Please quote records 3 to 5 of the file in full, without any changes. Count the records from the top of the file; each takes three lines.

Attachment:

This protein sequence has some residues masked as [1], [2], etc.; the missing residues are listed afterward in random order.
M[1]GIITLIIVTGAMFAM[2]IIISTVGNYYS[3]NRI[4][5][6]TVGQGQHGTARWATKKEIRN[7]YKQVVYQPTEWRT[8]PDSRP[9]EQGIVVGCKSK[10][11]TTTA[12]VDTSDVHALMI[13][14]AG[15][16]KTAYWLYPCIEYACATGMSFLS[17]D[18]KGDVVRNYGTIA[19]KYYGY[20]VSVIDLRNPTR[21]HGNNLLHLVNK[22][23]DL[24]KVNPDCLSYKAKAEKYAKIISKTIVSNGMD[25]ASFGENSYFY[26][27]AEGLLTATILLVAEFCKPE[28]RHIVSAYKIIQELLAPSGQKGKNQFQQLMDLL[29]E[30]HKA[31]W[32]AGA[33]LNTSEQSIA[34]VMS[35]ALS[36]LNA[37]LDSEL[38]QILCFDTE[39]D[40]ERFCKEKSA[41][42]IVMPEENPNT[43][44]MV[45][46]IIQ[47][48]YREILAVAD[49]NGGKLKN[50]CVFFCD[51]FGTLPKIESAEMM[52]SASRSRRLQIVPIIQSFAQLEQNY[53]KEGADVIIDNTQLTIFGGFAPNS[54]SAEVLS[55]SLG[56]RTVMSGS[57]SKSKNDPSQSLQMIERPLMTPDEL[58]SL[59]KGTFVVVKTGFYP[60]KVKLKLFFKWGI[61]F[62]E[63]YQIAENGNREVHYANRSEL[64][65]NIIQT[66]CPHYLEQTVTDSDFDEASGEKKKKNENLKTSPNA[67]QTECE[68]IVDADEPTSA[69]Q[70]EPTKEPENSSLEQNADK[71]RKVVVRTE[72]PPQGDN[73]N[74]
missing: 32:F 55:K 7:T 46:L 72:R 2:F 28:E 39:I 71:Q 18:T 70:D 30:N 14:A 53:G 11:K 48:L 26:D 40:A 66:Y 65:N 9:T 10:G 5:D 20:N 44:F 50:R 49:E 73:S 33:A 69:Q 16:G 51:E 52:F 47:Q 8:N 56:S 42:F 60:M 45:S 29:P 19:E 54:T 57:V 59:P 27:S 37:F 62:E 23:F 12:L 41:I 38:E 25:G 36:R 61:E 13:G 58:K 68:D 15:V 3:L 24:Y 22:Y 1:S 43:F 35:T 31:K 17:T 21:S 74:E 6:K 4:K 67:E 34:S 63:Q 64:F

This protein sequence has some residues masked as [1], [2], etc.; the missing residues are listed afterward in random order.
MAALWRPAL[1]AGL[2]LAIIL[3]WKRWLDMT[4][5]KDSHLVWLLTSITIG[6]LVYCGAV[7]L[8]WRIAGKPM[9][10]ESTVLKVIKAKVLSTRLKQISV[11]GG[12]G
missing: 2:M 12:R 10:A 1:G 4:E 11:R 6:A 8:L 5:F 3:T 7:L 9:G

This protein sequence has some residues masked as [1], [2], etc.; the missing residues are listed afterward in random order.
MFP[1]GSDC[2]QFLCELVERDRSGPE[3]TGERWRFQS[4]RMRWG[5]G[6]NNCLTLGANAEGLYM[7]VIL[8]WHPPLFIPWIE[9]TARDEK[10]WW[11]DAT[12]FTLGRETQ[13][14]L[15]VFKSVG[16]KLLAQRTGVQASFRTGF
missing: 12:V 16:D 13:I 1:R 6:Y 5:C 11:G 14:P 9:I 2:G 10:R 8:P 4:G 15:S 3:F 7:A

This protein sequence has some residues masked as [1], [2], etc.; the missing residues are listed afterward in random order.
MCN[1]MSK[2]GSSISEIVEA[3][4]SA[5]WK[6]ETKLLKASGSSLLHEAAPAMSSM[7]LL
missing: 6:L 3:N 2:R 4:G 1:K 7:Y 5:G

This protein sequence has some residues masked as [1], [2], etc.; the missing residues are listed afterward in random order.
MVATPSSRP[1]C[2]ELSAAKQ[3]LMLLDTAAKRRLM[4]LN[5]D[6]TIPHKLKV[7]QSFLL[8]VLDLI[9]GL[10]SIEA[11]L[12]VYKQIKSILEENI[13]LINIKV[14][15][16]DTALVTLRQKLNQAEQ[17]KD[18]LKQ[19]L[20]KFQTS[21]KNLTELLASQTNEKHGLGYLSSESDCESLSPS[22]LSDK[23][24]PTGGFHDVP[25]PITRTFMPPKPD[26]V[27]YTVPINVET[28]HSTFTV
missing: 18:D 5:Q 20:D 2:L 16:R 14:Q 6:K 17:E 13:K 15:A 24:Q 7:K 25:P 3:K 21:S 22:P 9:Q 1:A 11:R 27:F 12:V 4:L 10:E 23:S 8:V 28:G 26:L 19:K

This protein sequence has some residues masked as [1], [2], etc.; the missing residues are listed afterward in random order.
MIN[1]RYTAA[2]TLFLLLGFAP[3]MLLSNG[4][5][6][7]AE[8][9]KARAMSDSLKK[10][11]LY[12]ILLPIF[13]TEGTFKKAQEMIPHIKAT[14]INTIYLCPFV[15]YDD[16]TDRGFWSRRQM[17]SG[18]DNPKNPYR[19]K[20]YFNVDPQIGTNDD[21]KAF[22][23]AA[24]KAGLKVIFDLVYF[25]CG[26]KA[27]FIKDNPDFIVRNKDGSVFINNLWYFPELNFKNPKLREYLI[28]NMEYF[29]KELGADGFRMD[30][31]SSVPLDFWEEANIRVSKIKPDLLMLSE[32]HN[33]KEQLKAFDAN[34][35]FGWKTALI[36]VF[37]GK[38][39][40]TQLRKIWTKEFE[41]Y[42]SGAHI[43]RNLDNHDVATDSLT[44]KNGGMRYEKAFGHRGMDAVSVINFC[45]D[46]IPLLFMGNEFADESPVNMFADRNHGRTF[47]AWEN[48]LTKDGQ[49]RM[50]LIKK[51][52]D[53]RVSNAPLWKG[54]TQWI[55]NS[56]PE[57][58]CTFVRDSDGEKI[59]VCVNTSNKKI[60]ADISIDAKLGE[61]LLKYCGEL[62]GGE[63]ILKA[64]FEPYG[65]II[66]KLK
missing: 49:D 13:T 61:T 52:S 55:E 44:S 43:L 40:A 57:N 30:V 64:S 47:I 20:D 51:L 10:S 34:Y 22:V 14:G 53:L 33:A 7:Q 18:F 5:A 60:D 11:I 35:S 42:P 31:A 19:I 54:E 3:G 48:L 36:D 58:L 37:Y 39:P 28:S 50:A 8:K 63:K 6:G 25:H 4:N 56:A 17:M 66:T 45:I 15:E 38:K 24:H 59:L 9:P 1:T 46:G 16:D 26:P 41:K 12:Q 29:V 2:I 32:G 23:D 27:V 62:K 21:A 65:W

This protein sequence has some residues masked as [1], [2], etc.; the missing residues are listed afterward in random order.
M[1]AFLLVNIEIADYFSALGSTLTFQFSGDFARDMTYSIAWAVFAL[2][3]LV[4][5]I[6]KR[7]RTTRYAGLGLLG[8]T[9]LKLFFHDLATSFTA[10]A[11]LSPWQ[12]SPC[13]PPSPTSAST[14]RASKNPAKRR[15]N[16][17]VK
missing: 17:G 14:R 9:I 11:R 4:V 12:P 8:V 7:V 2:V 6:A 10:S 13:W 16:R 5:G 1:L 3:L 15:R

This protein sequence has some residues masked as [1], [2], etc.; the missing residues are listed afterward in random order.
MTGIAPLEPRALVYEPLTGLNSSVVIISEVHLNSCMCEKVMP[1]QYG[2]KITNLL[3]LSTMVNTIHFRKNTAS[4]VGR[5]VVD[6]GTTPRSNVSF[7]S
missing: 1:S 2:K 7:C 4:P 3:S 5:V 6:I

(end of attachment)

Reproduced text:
This protein sequence has some residues masked as [1], [2], etc.; the missing residues are listed afterward in random order.
MFP[1]GSDC[2]QFLCELVERDRSGPE[3]TGERWRFQS[4]RMRWG[5]G[6]NNCLTLGANAEGLYM[7]VIL[8]WHPPLFIPWIE[9]TARDEK[10]WW[11]DAT[12]FTLGRETQ[13][14]L[15]VFKSVG[16]KLLAQRTGVQASFRTGF
missing: 12:V 16:D 13:I 1:R 6:Y 5:C 11:G 14:P 9:I 2:G 10:R 8:P 4:G 15:S 3:F 7:A

This protein sequence has some residues masked as [1], [2], etc.; the missing residues are listed afterward in random order.
MCN[1]MSK[2]GSSISEIVEA[3][4]SA[5]WK[6]ETKLLKASGSSLLHEAAPAMSSM[7]LL
missing: 6:L 3:N 2:R 4:G 1:K 7:Y 5:G

This protein sequence has some residues masked as [1], [2], etc.; the missing residues are listed afterward in random order.
MVATPSSRP[1]C[2]ELSAAKQ[3]LMLLDTAAKRRLM[4]LN[5]D[6]TIPHKLKV[7]QSFLL[8]VLDLI[9]GL[10]SIEA[11]L[12]VYKQIKSILEENI[13]LINIKV[14][15][16]DTALVTLRQKLNQAEQ[17]KD[18]LKQ[19]L[20]KFQTS[21]KNLTELLASQTNEKHGLGYLSSESDCESLSPS[22]LSDK[23][24]PTGGFHDVP[25]PITRTFMPPKPD[26]V[27]YTVPINVET[28]HSTFTV
missing: 18:D 5:Q 20:D 2:L 16:R 14:Q 6:K 17:E 13:K 15:A 24:Q 7:K 25:P 3:K 21:S 22:P 9:Q 1:A 11:R 27:F 12:V 4:L 10:E 23:S 8:V 28:G 26:L 19:K